If you think that this is a subjective way to look at things we can discuss how difficult it has become to buy a car, or to find spare parts for your car. We can also discuss how in ten years, in spite of a significant population growth San Felipe has still a single large grocery store, and that the local Mercal has become a joke. The hospital of San Felipe is worse than ever and private clinics are burdened with work. But the CDI and barrio adentro joints do not seem to have many visitors in comparison...

Still not convinced? Turn on the TV and watch protesters everywhere, in particular in state enterprises which have been packed with Chavez supporters, in particular PDVSA, and which are about to go on a general strike anytime soon. Why? Because of the huge delays that government has in meeting its contractual obligations. These workers might be chavistas but they still need to eat, to pay rent, to send their kids to school; the "solidarity" language of the pseudo socialist revolution goes only so far (2, 3).

You still need more evidence of trouble? Watch the medical personnel asking for the resignation of their corresponding minister. Or even better, watch the barrio adentro medics asking for their pay check. Look at what happened in Caucagua and Curiepe where folks who voted for Chavez every time for the last 10 years suddenly went out with stones and sticks to bar access to the Nazional Guard wanting to take away the PoliMiranda precincts. Amazing sights!

Clearly chavismo is watching all of these signs of deteriorating support. If the streets are becoming restless in some chavista strongholds, the recent opinion polls are not bringing any comfort. If Chavez remains still the most popular leader around, his numbers have gone down significantly, those of his government much lower. Any bounce effect from his February referendum victory is now gone and he has run out of excuses to call for a new election to campaign and recover some ground, the only thing he excels at even if they are now a mere exercise in vulgarity. It is under this light that we must observe some of the recent radicalization measures.

Chavismo reactions under stress

As a hurt animal chavismo is reacting out of fear that it is losing control of the situation. Let's look at notable examples of these past two weeks, all, we can be sure, influenced or dictated from Miraflores palace.

Diosdado is going after the media

The first expected reaction is to cut off media. That media cannot be tolerated because it is showing the Curiepe riots or the barrio adentro medics demanding their fair wages or the Guyana blue collar hard hats laying all of their problems with the "socialist" management imposed on them who apparently has no idea on how to run a business, even in a socialist model.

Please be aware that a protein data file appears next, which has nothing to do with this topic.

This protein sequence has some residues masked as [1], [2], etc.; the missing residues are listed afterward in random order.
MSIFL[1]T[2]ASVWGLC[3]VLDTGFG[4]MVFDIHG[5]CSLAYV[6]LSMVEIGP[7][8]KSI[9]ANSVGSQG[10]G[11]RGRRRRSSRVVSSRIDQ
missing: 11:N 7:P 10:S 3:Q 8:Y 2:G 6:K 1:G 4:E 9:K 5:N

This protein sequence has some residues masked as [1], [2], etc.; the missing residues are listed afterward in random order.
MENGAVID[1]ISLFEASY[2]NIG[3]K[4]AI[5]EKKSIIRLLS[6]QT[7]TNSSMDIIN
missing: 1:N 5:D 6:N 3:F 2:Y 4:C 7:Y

The attacks on Globovision are continuing and it seems that government is getting ready to pay for the political costs. But it also seems that government is willing to add to the bill by closing down up to a couple of hundred of radio stations across the country. Why?

The "excuse" offered is "el latifundio mediatico" (the media big ranch?, bolivarian speak at its best!). According to the government 30% of the radio spectrum is "owned" by 27 families. If anything the informed observer already notices that this number makes the Venezuelan broadcasting system one of the most open in the world! But it gets better, Diosdado Cabello, the super minister in charge of implementing censorship in Venezuela also wants to set a limit of three radio stations by group, and to forbid that they pass simultaneously the same program more than half an hour a day. Or some other stupid disposition like that. That would mean for example that a sports network could only pass a full baseball game in only one of its radio stations!!!!

It is not idle to note that the only nation wide radio coverage system belongs to the government, RNV, and it only passes the official line and propaganda (I read somewhere RNV has 73 radio stations, almost nine times more than its nearest "competition"). The opposition access to RNV is near zero, and only a little bit at election time, when intentional observers might be watching. Not mentioning the YVKE system and all the radio stations already purchased by "friends" of the regime and the "community" ones which are held and financed though chavismo. Someone often on the road will notice that in some areas of the country there is only chavismo on the air waves. You may red a great interview of Cesar Miguel Rondon on these matters where he is not afraid to say that Cabello is a liar. A partial translation in English here.

Already in Venezuela big networks are limited in the number of radio stations they can manage. As such, networks avoid small towns limiting themselves to the major markets. In San Felipe I never listen to the radio because no national network has a station here and I can only put up with so much local news. But that is exactly what the government seeks, that only local news are discussed, that national news are only discussed on state networks or at the very least neutralized ones such as Venevision. In other words, in Valencia there will be only Valencia news, just like in San Felipe there are only San Felipe news (besides what they pull from Internet and newspapers, of course; but those are not "live" news).

There is no point to go into the minutiae of the eventual control law about to be voted. Suffice to observe that this law is designed to avoid a coming "caracazo", that the government is aware that the increasing unrest due to increased economic and social problems could suddenly lead to a spontaneous combustion, like in Caracas in 1989. Naively they think that if people do not know that Guyana is up in flames, it will not affect them, less incite them to join the protest. They should be reminded that in Russia there were few radio stations and papers, and all were controlled tightly by Moscow. That did not stop the USSR from collapsing anyway.